• 56 0 1 month ago
  • Today the story I am telling myself is … I will not be the kind of person who keeps saying “we’ll get around to fixing that soon”. I will in fact be the kind of person who fearlessly welcomes the unannounced visitor. Fully confident that we don’t have a wonky towel holder hanging off the wall in the bathroom, the mirror is *on* the wall and not precariously resting against it, all lightbulbs are present and correct and there’s not a ‘knack’ to locking the door. Today I am writing a list, and god damn it, this time I am seeing it through.
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  • Today the story I am telling myself is … I will not be the kind of person who keeps saying “we’ll get around to fixing that soon”. I will in fact be the kind of person who fearlessly welcomes the unannounced visitor. Fully confident that we don’t have a wonky towel holder hanging off the wall in the bathroom, the mirror is *on* the wall and not precariously resting against it, all lightbulbs are present and correct and there’s not a ‘knack’ to locking the door. Today I am writing a list, and god damn it, this time I am seeing it through. .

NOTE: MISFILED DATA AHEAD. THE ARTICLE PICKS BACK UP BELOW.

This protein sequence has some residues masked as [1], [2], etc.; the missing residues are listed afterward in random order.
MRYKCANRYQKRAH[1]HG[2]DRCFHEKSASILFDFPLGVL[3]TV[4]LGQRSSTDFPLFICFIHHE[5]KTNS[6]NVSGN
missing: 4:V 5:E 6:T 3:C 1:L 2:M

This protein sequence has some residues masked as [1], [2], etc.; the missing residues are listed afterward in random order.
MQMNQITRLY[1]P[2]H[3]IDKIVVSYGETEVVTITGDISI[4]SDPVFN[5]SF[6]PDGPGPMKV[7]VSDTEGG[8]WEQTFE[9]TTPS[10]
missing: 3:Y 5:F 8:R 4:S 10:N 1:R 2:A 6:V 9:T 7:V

• 60 0 1 month ago
  • I avoided the morning chat in the playground today, for fear that someone would ask me how my weekend was. Long weekend + hot weather is guaranteed to equal pressure to have an amazing time with lazy days of BBQs and family get-togethers. But instead our household was treated to endless sibling bickering and level 10 tantrums, interspersed with tiny moments of (unwarranted) hopefulness that things could only get better. All of which leads to the inevitable spiral of feeling an utter failure as a parent.
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It’s all a situation entirely of my own making of course because I made the fatal error of talking about how things were getting easier. The universe has rightly slapped me in the face with a wet fish and reminded me not to get so comfy. But if there’s one thing I’ve learnt over the last few years it’s that we just have to keep showing up. Whether it’s in business, parenting, relationships or anything in-between — we have no choice but to dust ourselves off and show up again the next day with hope and perspective.